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Invisible Gods for Invisible Men

June 5, 2017

I have been watching the show American Gods, which takes place in a world in which gods are created through people’s beliefs in them, and thus, “old” gods can struggle in modernity as people forget them in favor of new gods (such as the media, technology, and conspiratorial or corporate thinking). The show has gone through lengths to show how the old gods have coped with their current status in America, with some gods living very modestly in their less popular state, while other gods reinvent themselves to maintain relevance.

This can work because each god is described as having a sort of domain, but while those domains may have been expressed a certain way in the past (through explicit prayers or sacrifices or wars or things like this), those domains can be expressed in other ways (for example, sheer attention.)

Anyway, that is just exposition. Recently, I was thinking about being an invisible man. I have written about this a couple of times on this blog, because I find myself sometimes lamenting my own invisibility while other times enjoying it. As I wrote previously:

The impression that most sticks out in my mind is that the protagonist seemed to have some success…some visibility from the powers that be. At least, at the beginning. And things weren’t not as good as they seemed. In actuality, he was being used for others’ enjoyment, and when he became less amusing, he was cut off.

His invisibility, however, was not his death. Rather, he was still able to do quite a bit as an invisible man. Invisible people can cause trouble and not get caught. Invisible people can sidestep rules and no one will be watching them for long enough to punish them.

Invisible people don’t get too famous, but they also don’t get into that much drama, either.

Anyway, the reason I was thinking about American Gods was because I was thinking about the prevalence of God in the world. For so many people, God seems obvious or a given. So much evidence abounds to them (if not all things count as evidence.)

And yet, for me, I got nothing.

But when I thought about Invisible Man, and then I thought about the concept of gods tailored to whatever a person needs or has or whatever, I then thought, wouldn’t an invisible man have an invisible god?

Wouldn’t it be possible that instead of trying to become visible (and famous, and obvious, but also exposed, a target), the invisible man should be grateful every day for his invisibility, and, in turn, the invisibility of his god?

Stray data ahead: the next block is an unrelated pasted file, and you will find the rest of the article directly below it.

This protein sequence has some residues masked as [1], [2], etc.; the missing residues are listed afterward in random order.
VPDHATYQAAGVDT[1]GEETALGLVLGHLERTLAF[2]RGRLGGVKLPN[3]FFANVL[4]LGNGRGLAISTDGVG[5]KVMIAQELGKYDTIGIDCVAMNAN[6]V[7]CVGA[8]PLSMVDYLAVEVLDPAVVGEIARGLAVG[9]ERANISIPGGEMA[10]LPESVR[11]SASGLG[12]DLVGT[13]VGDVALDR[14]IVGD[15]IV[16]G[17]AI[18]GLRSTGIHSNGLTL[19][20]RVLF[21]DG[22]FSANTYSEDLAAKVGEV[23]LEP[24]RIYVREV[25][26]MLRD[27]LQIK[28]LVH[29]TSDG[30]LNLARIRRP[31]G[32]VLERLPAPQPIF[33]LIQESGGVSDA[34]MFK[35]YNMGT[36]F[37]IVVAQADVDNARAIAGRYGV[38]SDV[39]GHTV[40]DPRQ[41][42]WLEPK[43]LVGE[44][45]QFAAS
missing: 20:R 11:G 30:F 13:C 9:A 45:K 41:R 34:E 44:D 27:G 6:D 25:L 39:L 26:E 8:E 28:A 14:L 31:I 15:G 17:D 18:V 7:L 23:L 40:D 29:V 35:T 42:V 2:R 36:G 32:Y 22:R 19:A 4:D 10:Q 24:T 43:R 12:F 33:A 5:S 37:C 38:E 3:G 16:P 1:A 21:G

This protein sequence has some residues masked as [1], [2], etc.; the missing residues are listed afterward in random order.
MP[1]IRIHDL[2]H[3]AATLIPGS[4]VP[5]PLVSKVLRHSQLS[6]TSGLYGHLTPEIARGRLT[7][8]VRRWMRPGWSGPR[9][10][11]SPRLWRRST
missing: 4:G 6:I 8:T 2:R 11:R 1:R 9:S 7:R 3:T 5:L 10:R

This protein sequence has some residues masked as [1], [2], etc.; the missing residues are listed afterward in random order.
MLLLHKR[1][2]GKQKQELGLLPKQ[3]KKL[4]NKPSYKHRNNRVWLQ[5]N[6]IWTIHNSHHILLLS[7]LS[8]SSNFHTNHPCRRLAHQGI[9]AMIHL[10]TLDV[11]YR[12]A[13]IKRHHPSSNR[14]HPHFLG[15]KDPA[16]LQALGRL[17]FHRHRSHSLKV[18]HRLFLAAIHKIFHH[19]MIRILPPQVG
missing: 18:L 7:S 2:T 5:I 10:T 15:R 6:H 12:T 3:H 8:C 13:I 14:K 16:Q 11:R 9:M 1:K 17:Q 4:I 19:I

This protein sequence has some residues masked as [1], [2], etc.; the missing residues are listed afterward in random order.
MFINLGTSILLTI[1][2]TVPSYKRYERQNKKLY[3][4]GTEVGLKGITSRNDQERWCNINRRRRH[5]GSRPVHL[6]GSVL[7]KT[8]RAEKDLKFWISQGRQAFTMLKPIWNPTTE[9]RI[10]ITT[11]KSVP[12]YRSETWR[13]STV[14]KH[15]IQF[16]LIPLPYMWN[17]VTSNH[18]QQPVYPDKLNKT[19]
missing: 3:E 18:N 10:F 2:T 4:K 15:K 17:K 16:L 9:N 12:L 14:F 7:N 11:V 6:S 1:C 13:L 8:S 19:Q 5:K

Another thing I wrote before:

The janitor, too, is invisible. Or when he is seen, he is not regarded well. People are above the janitor. Yet, the janitor is an integral part of an organization, and he is extremely helpful to know. For you see…the janitor can cause a lot of trouble if he doesn’t do his job. Furthermore, he can cause a lot of trouble in a way that will not draw others’ ire to him. Invisibility is invulnerability. As such, the janitor position is an exercise in humility, discretion, and charity. The janitor serves; the janitor listens; the janitor remains silent.

Perhaps the challenge, instead of looking for visible signs, is to recognize how much the entire system works invisibly, and to learn to tap into those invisible workings as well.

I dunno. Maybe this is really just something that sounds OK when I write it, but which actually turns out to be really DUMB.


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One Comment
  1. Agellius permalink

    “Perhaps the challenge, instead of looking for visible signs, is to recognize how much the entire system works invisibly, and to learn to tap into those invisible workings as well.”

    That’s an interesting thought. I guess that’s one way of describing what faith is like. We sort of live within a framework of reality and take the framework for granted. This is why philosophy is often helpful in bringing people to faith, because it questions the nature of the framework itself; unlike the physical sciences, which can only detect things within the framework.

    Faith is accepting one explanation of the framework as having been revealed by the being who is its source and sustenance. This explanation can also be shown to be consistent with philosophical explanations of the framework and therefore not repugnant to reason.

    (BTW, this is an important way in which traditional Christianity differs from Mormonism: The Mormon explanation of gods existing within the framework could never be arrived at through philosophy, independent of revelation, IMHO. Such gods can only be analogous to rumored but as yet undiscovered and unverified species of animals or alien beings — they may or may not exist, and we won’t know which until we make contact with them. There is no philosophical reason why they must exist.)

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